Monday, July 25, 2005

On McCallum and Conflict of Interest in DOJ Lawsuit: An Analysis

A number of anti-smoking groups have been quick to attack Associate Attorney General Robert McCallum for his involvement in the DOJ litigation against the tobacco companies, implying or stating that he has a conflict of interest based on his former employment as an alleged "tobacco industry lawyer."

For example, Americans for Nonsmokers' Rights (ANR) has gone so far as to ask the public whether there is "a cancer on the Justice Department." ANR states that: "the Justice Department, led by political appointees with tobacco ties, is attempting to torpedo the case in its final hours." One of the political appointees to whom ANR refers is McCallum. So the intent here seems to be to attack McCallum for destroying the case. Elsewhere, ANR suggests that McCallum, with his "tobacco industry ties," improperly interfered in the case.

An ethics investigation has been called for, and the Inspector General will presumably conduct such an investigation.

The Rest of the Story

While I have previously explained why I find it unacceptable for ANR to publicly accuse McCallum of being a "former tobacco industry lawyer," here I discuss the actual substantive issue of the potential conflict of interest and explain why I think the anti-smoking groups' attacks are premature and unwarranted.

First, had McCallum previously represented R.J. Reynolds, then there would be a clear conflict of interest. The problem is that he has never represented R.J. Reynolds or any other tobacco company. He was a partner at a law firm that represented R.J. Reynolds in patent work, but he himself was apparently not directly involved in those cases.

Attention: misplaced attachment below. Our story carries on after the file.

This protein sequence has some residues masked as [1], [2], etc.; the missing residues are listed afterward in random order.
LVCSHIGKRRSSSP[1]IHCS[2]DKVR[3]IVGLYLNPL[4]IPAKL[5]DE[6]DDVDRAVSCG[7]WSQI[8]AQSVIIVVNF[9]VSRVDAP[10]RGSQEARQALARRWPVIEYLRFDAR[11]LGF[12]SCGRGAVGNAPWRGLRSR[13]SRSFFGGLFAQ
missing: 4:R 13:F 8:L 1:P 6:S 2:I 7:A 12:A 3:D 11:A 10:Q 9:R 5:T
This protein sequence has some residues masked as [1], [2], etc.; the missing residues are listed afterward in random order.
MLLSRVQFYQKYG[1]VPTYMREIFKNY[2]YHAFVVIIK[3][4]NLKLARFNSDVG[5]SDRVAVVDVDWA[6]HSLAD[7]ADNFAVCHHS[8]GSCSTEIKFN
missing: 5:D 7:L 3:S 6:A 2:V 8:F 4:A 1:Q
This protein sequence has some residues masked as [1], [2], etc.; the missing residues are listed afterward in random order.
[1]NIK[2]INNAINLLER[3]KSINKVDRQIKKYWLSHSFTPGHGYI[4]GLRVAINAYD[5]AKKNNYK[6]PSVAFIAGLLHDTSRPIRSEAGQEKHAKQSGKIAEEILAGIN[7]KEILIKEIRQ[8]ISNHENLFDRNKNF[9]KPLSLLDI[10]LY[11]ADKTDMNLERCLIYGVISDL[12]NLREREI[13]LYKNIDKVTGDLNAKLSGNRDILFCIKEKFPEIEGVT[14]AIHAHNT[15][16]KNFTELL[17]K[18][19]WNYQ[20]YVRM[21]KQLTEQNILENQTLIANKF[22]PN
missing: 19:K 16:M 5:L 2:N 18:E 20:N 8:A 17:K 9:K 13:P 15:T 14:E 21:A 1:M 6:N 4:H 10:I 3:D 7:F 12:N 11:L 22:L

So the question is a bit more complex. It really involves two issues:
  • whether or not disqualification from this case is required by virtue of McCallum's conflict with a former client; and
  • whether or not disqualification from this case is required by virtue of the subject matter of the case involving his former law firm.
1. Conflict with a Former Client

Does the DOJ case represent, for McCallum, a conflict of interest with a former client (i.e., R.J. Reynolds)?

Based on legal ethics rules and law relevant to the District of Columbia, the primary issue appears to be whether or not there is a "substantial relationship ... between the subject matter of a former representation and that of a subsequent adverse representation." [Derrickson v. Derrickson, 541 A.2d 149 (DC 1988)]

Determining whether or not there is a substantial relationship, in turn, requires a judgment of "whether the factual contexts of the two matters overlap." [Brown v. District of Columbia Bd. of Zoning Adjustment, 486 A.2d 37, 42 (DC 1984)]

Note that this determination clearly requires "an analysis of the facts and legal issues." [DC Ethics Opinion 237 (1992)]

The most important consideration appears to be "whether the lawyer was in a position to obtain confidences of the former client that could be used adversely to the former client on behalf of the new client." [DC Ethics Opinion 175 n. 2 (1986)]

So because McCallum did not individually represent R.J. Reynolds, but his previous firm did, the most important question is whether McCallum, as a partner in the firm, became aware of confidences of R.J. Reynolds that could be relevant to the current litigation. Do any of the facts made known to McCallum as a partner in the firm have relevance to the current case? If not, then it does not appear that there is any conflict with a former client.

Moreover, two things need to be true in order for this conflict to be present. First, McCallum had to have been aware of confidences or facts related to R.J. Reynolds, and second, those confidences or facts have to be relevant to the current case. From information that is currently available to ANR and other anti-smoking organizations, I do not see how such a determination could possibly have already been made.

It is not clear, in the first place, that any of the facts or issues involved in patent work for R.J. Reynolds have any relevance to the RICO case. It is equally unclear whether or not McCallum had any knowledge of the facts of the R.J. Reynolds litigation based on his position as a partner in the firm.

2. Conflict with Client of Former Law Firm